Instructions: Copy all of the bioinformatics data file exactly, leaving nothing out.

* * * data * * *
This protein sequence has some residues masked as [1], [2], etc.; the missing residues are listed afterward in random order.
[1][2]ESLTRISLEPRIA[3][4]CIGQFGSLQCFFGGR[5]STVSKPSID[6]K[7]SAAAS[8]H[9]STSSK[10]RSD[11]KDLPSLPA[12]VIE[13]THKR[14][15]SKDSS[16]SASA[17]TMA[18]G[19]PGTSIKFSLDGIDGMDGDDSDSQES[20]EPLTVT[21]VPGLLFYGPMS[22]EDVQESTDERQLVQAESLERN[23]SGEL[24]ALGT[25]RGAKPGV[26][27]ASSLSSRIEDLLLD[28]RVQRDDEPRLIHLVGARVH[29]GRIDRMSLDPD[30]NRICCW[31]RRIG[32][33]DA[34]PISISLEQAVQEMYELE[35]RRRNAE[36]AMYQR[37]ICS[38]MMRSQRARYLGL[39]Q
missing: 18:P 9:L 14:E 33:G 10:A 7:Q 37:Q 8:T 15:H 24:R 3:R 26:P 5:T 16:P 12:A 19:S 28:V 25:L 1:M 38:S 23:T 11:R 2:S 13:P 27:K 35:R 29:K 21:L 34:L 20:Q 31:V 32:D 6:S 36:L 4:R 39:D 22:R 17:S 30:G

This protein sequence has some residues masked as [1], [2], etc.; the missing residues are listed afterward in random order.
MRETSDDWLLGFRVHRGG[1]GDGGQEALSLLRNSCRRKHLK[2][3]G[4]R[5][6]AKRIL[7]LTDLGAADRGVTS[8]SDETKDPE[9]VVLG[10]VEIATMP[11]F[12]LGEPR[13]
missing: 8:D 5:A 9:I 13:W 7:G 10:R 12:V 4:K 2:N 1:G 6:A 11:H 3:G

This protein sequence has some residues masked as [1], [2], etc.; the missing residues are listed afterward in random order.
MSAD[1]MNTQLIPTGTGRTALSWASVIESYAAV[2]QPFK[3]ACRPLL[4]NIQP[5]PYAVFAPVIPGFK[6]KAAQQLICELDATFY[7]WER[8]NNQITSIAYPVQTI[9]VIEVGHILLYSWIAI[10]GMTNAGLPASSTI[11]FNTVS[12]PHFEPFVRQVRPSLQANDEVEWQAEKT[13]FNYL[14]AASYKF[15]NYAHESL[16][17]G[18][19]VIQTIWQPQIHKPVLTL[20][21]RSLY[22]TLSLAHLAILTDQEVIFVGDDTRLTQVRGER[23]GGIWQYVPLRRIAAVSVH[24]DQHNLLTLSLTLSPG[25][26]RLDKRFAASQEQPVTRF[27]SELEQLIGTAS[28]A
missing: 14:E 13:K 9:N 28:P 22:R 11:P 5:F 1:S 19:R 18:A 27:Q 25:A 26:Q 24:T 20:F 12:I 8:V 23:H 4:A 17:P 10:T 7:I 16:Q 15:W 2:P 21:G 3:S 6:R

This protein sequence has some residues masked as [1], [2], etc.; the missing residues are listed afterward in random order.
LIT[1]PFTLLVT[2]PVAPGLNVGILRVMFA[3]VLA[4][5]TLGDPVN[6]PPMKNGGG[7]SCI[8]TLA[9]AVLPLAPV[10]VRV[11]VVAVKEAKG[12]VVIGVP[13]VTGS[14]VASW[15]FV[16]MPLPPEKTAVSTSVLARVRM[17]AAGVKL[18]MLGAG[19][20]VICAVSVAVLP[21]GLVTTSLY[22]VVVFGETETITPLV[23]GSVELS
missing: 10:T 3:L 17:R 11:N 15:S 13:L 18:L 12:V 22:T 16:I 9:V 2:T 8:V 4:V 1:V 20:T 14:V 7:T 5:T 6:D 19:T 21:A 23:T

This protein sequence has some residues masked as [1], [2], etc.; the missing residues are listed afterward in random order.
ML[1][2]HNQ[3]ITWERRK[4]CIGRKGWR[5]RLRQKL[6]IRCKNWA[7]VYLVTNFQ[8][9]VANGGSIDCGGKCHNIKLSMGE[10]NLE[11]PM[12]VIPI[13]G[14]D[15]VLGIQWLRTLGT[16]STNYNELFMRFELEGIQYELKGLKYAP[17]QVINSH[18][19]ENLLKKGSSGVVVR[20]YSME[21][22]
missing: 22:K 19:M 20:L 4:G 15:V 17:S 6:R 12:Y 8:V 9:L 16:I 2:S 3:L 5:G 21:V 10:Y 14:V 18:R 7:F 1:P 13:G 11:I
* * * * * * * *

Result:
This protein sequence has some residues masked as [1], [2], etc.; the missing residues are listed afterward in random order.
[1][2]ESLTRISLEPRIA[3][4]CIGQFGSLQCFFGGR[5]STVSKPSID[6]K[7]SAAAS[8]H[9]STSSK[10]RSD[11]KDLPSLPA[12]VIE[13]THKR[14][15]SKDSS[16]SASA[17]TMA[18]G[19]PGTSIKFSLDGIDGMDGDDSDSQES[20]EPLTVT[21]VPGLLFYGPMS[22]EDVQESTDERQLVQAESLERN[23]SGEL[24]ALGT[25]RGAKPGV[26][27]ASSLSSRIEDLLLD[28]RVQRDDEPRLIHLVGARVH[29]GRIDRMSLDPD[30]NRICCW[31]RRIG[32][33]DA[34]PISISLEQAVQEMYELE[35]RRRNAE[36]AMYQR[37]ICS[38]MMRSQRARYLGL[39]Q
missing: 18:P 9:L 14:E 33:G 10:A 7:Q 37:Q 8:T 15:H 24:R 3:R 26:P 5:T 16:P 12:A 19:S 28:V 25:L 1:M 38:S 23:T 11:R 2:S 13:P 27:K 35:R 29:K 21:L 34:L 20:Q 31:V 32:D 6:S 36:L 4:R 39:D 22:R 17:S 30:G

This protein sequence has some residues masked as [1], [2], etc.; the missing residues are listed afterward in random order.
MRETSDDWLLGFRVHRGG[1]GDGGQEALSLLRNSCRRKHLK[2][3]G[4]R[5][6]AKRIL[7]LTDLGAADRGVTS[8]SDETKDPE[9]VVLG[10]VEIATMP[11]F[12]LGEPR[13]
missing: 8:D 5:A 9:I 13:W 7:G 10:R 12:V 4:K 2:N 1:G 6:A 11:H 3:G

This protein sequence has some residues masked as [1], [2], etc.; the missing residues are listed afterward in random order.
MSAD[1]MNTQLIPTGTGRTALSWASVIESYAAV[2]QPFK[3]ACRPLL[4]NIQP[5]PYAVFAPVIPGFK[6]KAAQQLICELDATFY[7]WER[8]NNQITSIAYPVQTI[9]VIEVGHILLYSWIAI[10]GMTNAGLPASSTI[11]FNTVS[12]PHFEPFVRQVRPSLQANDEVEWQAEKT[13]FNYL[14]AASYKF[15]NYAHESL[16][17]G[18][19]VIQTIWQPQIHKPVLTL[20][21]RSLY[22]TLSLAHLAILTDQEVIFVGDDTRLTQVRGER[23]GGIWQYVPLRRIAAVSVH[24]DQHNLLTLSLTLSPG[25][26]RLDKRFAASQEQPVTRF[27]SELEQLIGTAS[28]A
missing: 14:E 13:K 9:N 28:P 22:R 11:P 5:F 1:S 19:R 18:A 27:Q 25:A 26:Q 24:T 20:F 12:I 8:V 23:H 4:A 17:P 10:T 7:I 16:Q 15:W 2:P 21:G 3:S 6:R

This protein sequence has some residues masked as [1], [2], etc.; the missing residues are listed afterward in random order.
LIT[1]PFTLLVT[2]PVAPGLNVGILRVMFA[3]VLA[4][5]TLGDPVN[6]PPMKNGGG[7]SCI[8]TLA[9]AVLPLAPV[10]VRV[11]VVAVKEAKG[12]VVIGVP[13]VTGS[14]VASW[15]FV[16]MPLPPEKTAVSTSVLARVRM[17]AAGVKL[18]MLGAG[19][20]VICAVSVAVLP[21]GLVTTSLY[22]VVVFGETETITPLV[23]GSVELS
missing: 10:T 3:L 17:R 11:N 15:S 13:L 18:L 12:V 22:T 16:I 9:V 2:T 8:V 4:V 1:V 20:T 14:V 7:T 5:T 6:D 19:T 21:A 23:T

This protein sequence has some residues masked as [1], [2], etc.; the missing residues are listed afterward in random order.
ML[1][2]HNQ[3]ITWERRK[4]CIGRKGWR[5]RLRQKL[6]IRCKNWA[7]VYLVTNFQ[8][9]VANGGSIDCGGKCHNIKLSMGE[10]NLE[11]PM[12]VIPI[13]G[14]D[15]VLGIQWLRTLGT[16]STNYNELFMRFELEGIQYELKGLKYAP[17]QVINSH[18][19]ENLLKKGSSGVVVR[20]YSME[21][22]
missing: 22:K 19:M 20:L 4:G 15:V 17:S 6:R 12:Y 8:V 9:L 16:I 2:S 3:L 5:G 21:V 10:Y 14:V 18:R 7:F 1:P 13:G 11:I